by Staff Writers
Beijing (UPI) Aug 24, 2010
The world's largest traffic jam, stretching up to 62 miles, is now in it's 10th day in Beijing.
The massive tie-up has been blamed on road construction aimed at alleviating congestion caused by thousands of trucks transporting coal and perishable goods into Beijing.
At the back of the line in Inner Mongolia, trucks were reported to be inching along at 2 miles per day.
Stranded motorists -- many who were passing the time playing cards -- have complained about vendors capitalizing on the mega-traffic jam by selling bottled water, instant noodles and other foodstuffs at four times the regular price.
Congestion is expected to last for nearly another month, until the roadwork is completed.
While Beijing has taken measures to ease traffic, including introducing odd-even number traffic controls and staggered working hours, usual tie-ups on the roads are further compounded by a continual onslaught of newly purchased vehicles.
Beijing Mayor Guo Jinlong said the city aims to increase the rate of commuters using public transport to 40 percent this year from 38 percent last year.
China, the world's top emitter of greenhouse gases, overtook the United States as the world's largest auto market in terms of vehicles sold in 2009.
Beijing had a total of 4.4 million vehicles on the roads during the first half of this year, figures from the municipal commission of transport show. During the same period, the number of vehicles increased by 1,900 per day on average.
At that growth rate, the total number of vehicles in the Chinese capital would hit 7 million by 2015, said Guo Jifu, head of the Beijing Transportation Research Center, the state-owned news agency Xinhua reports.
Guo Jifu warned Monday that Beijing's road network could only accommodate 6.7 million vehicles.
Average driving speeds in Beijing would likely drop to less than 9.3 miles per hour in five years if the number of vehicles continues increasing.
Beijing scored the highest on the "commuter pain" index in an IBM Global Commuter survey, which ranks the emotional and economic toll of commuting.
A stunning 95 percent of those surveyed in Beijing said that roadway traffic had negatively affected their health, compared with 29 percent of overall respondents around the globe.
"Our government should pick up the pace of urban infrastructure construction and spend some of its budget," said Niu Fengrui, director of the Institute for Urban and Environmental Studies at the Chinese Academy of Social Sciences, reports the Global Times.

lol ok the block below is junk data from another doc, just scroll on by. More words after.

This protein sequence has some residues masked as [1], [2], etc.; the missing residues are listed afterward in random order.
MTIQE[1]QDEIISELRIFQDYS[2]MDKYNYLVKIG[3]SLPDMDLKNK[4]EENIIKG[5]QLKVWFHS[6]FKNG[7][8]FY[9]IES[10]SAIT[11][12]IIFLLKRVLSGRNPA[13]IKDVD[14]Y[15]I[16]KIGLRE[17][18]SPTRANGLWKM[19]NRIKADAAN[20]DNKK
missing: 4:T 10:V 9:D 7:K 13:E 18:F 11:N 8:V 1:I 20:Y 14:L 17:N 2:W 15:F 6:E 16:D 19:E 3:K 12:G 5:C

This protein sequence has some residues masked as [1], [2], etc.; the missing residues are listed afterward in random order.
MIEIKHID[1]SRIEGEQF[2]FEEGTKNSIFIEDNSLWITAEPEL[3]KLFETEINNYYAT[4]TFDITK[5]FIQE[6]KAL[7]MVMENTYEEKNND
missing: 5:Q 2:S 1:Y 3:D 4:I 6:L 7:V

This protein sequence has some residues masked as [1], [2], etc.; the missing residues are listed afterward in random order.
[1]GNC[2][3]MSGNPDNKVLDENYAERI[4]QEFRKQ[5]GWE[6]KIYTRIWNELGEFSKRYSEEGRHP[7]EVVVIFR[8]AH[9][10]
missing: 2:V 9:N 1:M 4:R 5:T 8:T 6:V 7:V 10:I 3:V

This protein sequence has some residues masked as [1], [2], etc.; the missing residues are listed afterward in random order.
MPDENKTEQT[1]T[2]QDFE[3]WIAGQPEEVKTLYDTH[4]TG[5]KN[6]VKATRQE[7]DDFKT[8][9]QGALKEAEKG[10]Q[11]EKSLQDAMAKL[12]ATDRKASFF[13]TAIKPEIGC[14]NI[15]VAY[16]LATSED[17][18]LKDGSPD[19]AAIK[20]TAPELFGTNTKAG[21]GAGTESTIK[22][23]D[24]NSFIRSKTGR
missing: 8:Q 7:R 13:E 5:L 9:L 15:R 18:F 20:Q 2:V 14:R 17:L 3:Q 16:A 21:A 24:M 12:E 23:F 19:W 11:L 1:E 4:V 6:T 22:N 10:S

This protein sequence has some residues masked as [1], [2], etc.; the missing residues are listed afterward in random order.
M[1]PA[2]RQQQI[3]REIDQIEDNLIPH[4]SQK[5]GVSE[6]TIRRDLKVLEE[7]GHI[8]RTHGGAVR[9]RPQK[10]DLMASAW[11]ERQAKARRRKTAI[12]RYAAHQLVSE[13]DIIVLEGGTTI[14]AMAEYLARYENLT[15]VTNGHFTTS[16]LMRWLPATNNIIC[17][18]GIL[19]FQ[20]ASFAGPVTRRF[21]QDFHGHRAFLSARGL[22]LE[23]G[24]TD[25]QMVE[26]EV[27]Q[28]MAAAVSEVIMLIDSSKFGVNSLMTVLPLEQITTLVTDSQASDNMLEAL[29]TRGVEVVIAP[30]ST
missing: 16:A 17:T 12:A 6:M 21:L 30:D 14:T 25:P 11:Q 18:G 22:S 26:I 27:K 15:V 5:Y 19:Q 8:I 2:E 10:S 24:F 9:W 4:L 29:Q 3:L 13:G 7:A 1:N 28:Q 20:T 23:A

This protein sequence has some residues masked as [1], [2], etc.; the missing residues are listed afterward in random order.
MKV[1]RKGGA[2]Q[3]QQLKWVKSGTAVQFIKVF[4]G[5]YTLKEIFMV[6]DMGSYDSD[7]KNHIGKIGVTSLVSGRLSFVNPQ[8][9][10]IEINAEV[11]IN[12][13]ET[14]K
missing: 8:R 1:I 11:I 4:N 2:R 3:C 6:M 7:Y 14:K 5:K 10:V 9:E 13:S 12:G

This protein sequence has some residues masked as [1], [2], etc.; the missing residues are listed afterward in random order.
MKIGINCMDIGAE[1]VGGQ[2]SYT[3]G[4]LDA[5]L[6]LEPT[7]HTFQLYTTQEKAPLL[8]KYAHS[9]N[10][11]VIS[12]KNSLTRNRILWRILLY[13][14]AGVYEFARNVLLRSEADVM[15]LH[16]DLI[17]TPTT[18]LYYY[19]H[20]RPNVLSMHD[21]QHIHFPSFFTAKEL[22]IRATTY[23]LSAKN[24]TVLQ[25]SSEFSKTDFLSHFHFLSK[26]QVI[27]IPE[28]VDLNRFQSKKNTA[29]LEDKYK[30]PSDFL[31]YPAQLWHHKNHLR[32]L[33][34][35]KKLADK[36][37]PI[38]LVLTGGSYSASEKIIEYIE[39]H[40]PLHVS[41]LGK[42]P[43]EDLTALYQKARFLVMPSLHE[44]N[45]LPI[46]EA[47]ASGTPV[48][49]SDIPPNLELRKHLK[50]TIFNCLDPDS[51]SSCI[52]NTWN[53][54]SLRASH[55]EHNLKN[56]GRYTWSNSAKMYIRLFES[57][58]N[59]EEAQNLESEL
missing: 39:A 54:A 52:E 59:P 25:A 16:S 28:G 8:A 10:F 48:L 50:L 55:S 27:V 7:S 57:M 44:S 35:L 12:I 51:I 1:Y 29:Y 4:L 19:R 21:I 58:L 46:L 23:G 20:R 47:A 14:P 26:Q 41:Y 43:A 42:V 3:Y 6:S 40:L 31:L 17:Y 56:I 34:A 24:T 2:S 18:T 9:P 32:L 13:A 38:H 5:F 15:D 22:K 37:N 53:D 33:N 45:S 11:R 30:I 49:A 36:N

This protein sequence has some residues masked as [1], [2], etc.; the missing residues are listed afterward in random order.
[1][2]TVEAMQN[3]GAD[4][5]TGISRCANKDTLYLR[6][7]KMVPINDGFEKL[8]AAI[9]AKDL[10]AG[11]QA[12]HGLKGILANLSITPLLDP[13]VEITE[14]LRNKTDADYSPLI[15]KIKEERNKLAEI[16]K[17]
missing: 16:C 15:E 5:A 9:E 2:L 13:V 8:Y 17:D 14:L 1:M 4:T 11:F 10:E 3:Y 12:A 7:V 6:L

earlier related report
The bus, due to be tested in the coming months in the western part of the city, travels on rails and straddles two lanes of traffic, allowing cars to drive under its passenger compartment, which holds up to 1,400 people.
"We're going to start laying down test tracks along a six-kilometre (four-mile) stretch towards the end of the year," Song Youzhou, the chief executive of design firm Shenzhen Hashi Future Parking Equipment, told AFP on Tuesday.
"From the second half of 2011, we're planning to test the bus with passengers on board," he said, noting that after a full year of trial runs, authorities would make a decision on whether to use the bus on a wide scale.
Song said Hashi was in talks with three Chinese carmakers to produce the eco-friendly bus, which runs on both electricity and solar power.
Authorities hope eventually to install 180 kilometres of "straddle bus" lines including a route to the capital's international airport, Song told the official Global Times.
Song said the "super bus" could ease traffic congestion by up to 30 percent, as it does not take up actual road space, but special tracks would have to be put down, elevated bus stops built and new traffic signals developed.
Only small and medium-sized vehicles will be able to pass under the bus, meaning drivers will have to be extra-vigilant. An alarm would sound if an oversized vehicle attempted to pass, the report said.
Song said the bus had to be tested with car drivers in real-time situations to detect any possible problems.
According to government data, Beijing is on track to have five million cars on its roads by year's end. The four million mark was passed in December.
The head of the Beijing Transportation Research Centre, Guo Jifu, warned this week that traffic in the capital could slow to under 15 kilometres an hour on average if further measures were not taken to limit the number of cars.
Private cars are currently kept off Beijing's roads for one day per week depending on licence plate numbers.
Beijing's air is among the most polluted in the world, and the problem is getting worse amid high demand for private vehicles from its increasingly affluent residents.
Car Technology at SpaceMart.com
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